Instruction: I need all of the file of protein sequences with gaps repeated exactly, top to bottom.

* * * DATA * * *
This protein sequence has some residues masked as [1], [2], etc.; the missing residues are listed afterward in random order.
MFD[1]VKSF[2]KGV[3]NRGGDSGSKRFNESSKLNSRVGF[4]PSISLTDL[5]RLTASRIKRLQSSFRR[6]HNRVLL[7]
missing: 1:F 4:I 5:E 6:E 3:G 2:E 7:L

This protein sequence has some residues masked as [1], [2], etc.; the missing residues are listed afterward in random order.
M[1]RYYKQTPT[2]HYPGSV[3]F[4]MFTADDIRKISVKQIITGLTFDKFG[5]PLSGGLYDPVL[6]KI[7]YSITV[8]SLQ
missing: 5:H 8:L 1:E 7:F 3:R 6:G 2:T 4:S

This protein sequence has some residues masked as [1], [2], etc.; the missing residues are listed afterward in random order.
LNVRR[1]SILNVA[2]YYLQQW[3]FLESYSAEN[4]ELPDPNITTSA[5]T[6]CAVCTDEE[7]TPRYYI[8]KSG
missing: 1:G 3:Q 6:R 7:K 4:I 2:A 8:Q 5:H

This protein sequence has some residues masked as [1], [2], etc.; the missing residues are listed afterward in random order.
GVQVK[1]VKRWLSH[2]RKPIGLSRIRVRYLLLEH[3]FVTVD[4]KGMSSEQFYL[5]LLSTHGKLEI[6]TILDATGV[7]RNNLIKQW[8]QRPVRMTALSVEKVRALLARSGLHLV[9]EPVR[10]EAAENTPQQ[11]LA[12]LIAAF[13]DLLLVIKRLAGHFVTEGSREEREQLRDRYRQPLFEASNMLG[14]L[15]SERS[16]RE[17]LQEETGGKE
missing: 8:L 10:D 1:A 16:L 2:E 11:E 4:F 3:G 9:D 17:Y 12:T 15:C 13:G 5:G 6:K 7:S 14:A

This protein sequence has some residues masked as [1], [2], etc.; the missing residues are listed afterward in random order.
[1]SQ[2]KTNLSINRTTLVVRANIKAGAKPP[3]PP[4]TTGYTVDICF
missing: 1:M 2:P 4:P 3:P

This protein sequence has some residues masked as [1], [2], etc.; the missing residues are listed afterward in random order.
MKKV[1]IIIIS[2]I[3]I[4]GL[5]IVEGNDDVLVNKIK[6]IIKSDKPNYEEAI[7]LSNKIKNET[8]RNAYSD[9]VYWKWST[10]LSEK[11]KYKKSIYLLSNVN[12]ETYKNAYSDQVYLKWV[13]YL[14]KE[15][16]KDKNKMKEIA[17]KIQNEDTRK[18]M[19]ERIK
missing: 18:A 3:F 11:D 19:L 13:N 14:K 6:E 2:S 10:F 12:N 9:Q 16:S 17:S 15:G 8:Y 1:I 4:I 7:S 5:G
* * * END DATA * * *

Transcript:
This protein sequence has some residues masked as [1], [2], etc.; the missing residues are listed afterward in random order.
MFD[1]VKSF[2]KGV[3]NRGGDSGSKRFNESSKLNSRVGF[4]PSISLTDL[5]RLTASRIKRLQSSFRR[6]HNRVLL[7]
missing: 1:F 4:I 5:E 6:E 3:G 2:E 7:L

This protein sequence has some residues masked as [1], [2], etc.; the missing residues are listed afterward in random order.
M[1]RYYKQTPT[2]HYPGSV[3]F[4]MFTADDIRKISVKQIITGLTFDKFG[5]PLSGGLYDPVL[6]KI[7]YSITV[8]SLQ
missing: 5:H 8:L 1:E 7:F 3:R 6:G 2:T 4:S

This protein sequence has some residues masked as [1], [2], etc.; the missing residues are listed afterward in random order.
LNVRR[1]SILNVA[2]YYLQQW[3]FLESYSAEN[4]ELPDPNITTSA[5]T[6]CAVCTDEE[7]TPRYYI[8]KSG
missing: 1:G 3:Q 6:R 7:K 4:I 2:A 8:Q 5:H

This protein sequence has some residues masked as [1], [2], etc.; the missing residues are listed afterward in random order.
GVQVK[1]VKRWLSH[2]RKPIGLSRIRVRYLLLEH[3]FVTVD[4]KGMSSEQFYL[5]LLSTHGKLEI[6]TILDATGV[7]RNNLIKQW[8]QRPVRMTALSVEKVRALLARSGLHLV[9]EPVR[10]EAAENTPQQ[11]LA[12]LIAAF[13]DLLLVIKRLAGHFVTEGSREEREQLRDRYRQPLFEASNMLG[14]L[15]SERS[16]RE[17]LQEETGGKE
missing: 8:L 10:D 1:A 16:L 2:E 11:E 4:F 3:G 9:D 17:Y 12:T 15:C 13:G 5:G 6:K 7:S 14:A

This protein sequence has some residues masked as [1], [2], etc.; the missing residues are listed afterward in random order.
[1]SQ[2]KTNLSINRTTLVVRANIKAGAKPP[3]PP[4]TTGYTVDICF
missing: 1:M 2:P 4:P 3:P

This protein sequence has some residues masked as [1], [2], etc.; the missing residues are listed afterward in random order.
MKKV[1]IIIIS[2]I[3]I[4]GL[5]IVEGNDDVLVNKIK[6]IIKSDKPNYEEAI[7]LSNKIKNET[8]RNAYSD[9]VYWKWST[10]LSEK[11]KYKKSIYLLSNVN[12]ETYKNAYSDQVYLKWV[13]YL[14]KE[15][16]KDKNKMKEIA[17]KIQNEDTRK[18]M[19]ERIK
missing: 18:A 3:F 11:D 19:L 13:N 14:K 6:E 2:S 10:F 12:N 9:Q 16:S 17:S 15:G 8:Y 1:I 4:I 7:S 5:G